IT takes a certain determination to visit the island of Vinalhaven, Me. Once you've made it to Rockland, halfway up the Maine coast along slow, winding Route 1, you're still a 75-minute ferry ride away. The ferry fits only 16 cars, and reservations are limited, so it's not unusual for motorists on a busy summer day to wait in line for two or even three of the six daily ferries to depart before securing a place on board.
Once you're on the island, though, you are immediately aware of its natural beauty. It's a place of rocky shorelines, dense forests of pine and spruce, swooping sea birds and quiet, secluded coves.
"I have found peace there that I don't seem to find in other places," said Norma Jean Kruger, a retired spinner and weaver from Windham, Me., who bought a house on the south part of the island two years ago.
Once a major source of granite, now a thriving lobstering community, Vinalhaven has been a retreat for summer people for about 120 years. Like most who own second homes on the island, Ms. Kruger vacationed on Vinalhaven for many years before buying. She would stay at the island's one motel or rent a cottage for weeks at a time. Slowly, inexorably, the place grew on her like mussels on a rock.
"When I found this house, I had the sense I belonged," Ms. Kruger said. "I called my husband on the mainland and said, 'Can you get to the island?' The house was advertised for $229,000. I offered $229,500 and got it. It hadn't been on the market for two weeks."
Ms. Kruger's modest two-bedroom is in the heart of the island's one village, within walking distance of the ferry, so she can leave her car on the mainland. She and her husband, John, often travel separately. While he attends a variety of Elderhostels, she repairs to what she calls "my haven in Vinalhaven."
At the opposite end of the island, and the opposite end of the housing spectrum, Wanatha Garner is applying the finishing touches to a new house she affectionately calls the Barn.
Indeed, Ms. Garner, an architect living in Brooklyn, originally intended it to be a working barn. She is clearing some 30 acres of forest to realize her lifelong dream of raising sheep and dairy cows. But the ocean views from this structure were too good to waste on livestock, and so it has been refitted for human habitation, complete with a soaring ceiling and a wraparound deck. (Ms. Garner wouldn't disclose the cost of the property or the house.)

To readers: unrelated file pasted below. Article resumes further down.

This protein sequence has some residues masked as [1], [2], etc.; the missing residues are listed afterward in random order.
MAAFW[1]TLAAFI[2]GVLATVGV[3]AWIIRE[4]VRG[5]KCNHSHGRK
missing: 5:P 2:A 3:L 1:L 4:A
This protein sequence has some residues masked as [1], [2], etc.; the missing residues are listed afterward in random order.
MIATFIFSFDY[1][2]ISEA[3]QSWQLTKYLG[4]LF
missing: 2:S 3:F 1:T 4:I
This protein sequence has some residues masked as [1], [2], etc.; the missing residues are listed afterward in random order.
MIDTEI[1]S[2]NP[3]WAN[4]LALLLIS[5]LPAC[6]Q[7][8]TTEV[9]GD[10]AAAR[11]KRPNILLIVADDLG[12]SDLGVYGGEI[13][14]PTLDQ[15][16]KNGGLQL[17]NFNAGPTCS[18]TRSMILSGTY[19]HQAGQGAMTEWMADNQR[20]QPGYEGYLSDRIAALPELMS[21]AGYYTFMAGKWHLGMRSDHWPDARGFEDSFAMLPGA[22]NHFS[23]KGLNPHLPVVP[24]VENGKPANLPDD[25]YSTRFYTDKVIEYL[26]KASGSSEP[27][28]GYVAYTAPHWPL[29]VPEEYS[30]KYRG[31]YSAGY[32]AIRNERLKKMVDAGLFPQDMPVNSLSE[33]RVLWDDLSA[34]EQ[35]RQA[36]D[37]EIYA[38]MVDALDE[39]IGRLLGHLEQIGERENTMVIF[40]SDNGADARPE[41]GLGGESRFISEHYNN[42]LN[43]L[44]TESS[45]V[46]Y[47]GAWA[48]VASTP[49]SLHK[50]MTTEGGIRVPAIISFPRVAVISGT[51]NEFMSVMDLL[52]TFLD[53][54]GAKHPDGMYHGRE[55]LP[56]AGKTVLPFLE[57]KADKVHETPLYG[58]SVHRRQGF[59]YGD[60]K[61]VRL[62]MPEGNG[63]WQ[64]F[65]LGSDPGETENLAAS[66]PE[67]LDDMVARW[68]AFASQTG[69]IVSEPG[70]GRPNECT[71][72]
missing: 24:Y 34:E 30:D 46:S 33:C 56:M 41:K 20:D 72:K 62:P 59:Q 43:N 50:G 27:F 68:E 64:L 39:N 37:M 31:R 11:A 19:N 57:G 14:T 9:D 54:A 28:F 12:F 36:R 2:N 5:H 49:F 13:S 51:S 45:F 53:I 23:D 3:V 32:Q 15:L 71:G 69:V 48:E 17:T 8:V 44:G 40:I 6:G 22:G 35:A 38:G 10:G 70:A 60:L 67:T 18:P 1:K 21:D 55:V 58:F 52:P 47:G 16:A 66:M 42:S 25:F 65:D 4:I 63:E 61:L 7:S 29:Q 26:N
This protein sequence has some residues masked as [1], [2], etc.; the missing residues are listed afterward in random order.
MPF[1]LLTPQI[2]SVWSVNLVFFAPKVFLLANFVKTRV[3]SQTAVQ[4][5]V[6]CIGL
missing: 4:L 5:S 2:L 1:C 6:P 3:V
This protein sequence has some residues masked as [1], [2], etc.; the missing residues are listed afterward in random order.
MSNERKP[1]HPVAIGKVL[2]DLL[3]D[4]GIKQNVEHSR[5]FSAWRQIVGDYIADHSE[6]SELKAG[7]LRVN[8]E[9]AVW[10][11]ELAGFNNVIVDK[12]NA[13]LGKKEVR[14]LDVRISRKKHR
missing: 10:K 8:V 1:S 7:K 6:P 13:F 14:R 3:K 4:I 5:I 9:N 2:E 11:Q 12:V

The house, though, proudly retains its barnlike roots. The hayloft has been converted to a mezzanine with several rooms. The post-and-beam frame is exposed, showing off intricate lap joints and wooden pegs.
Ms. Garner too spent many summers on the island before getting her own place. She rented a house from a friend, and her children learned to swim in the quarries.
"Having three children of varying ages, Maine has been wonderful," Ms. Garner said (they range from an 11-year-old to a college senior). "It was like summer camp, and I got to go along."
Vinalhaven is proud to be a working-class community first and a recreational retreat second. The town's 1,276 full-time residents include 279 lobstermen and stern men (the second person on a lobster boat) but only 18 waitresses, according to figures supplied by the town. Main Street has one motel, a grocery store, a video rental store, a few retail shops and four restaurants, two of which are open summers only. At the Surfside, a no-frills place with a fine view of the harbor, breakfast is in full swing by 5 a.m., and you can enjoy fish cakes, eggs and an earful about the latest lobster catch or the price of plywood. No credit cards accepted.
In short, Vinalhaven's scene is no scene. There is no movie theater on the island. No swimming pool. No golf course.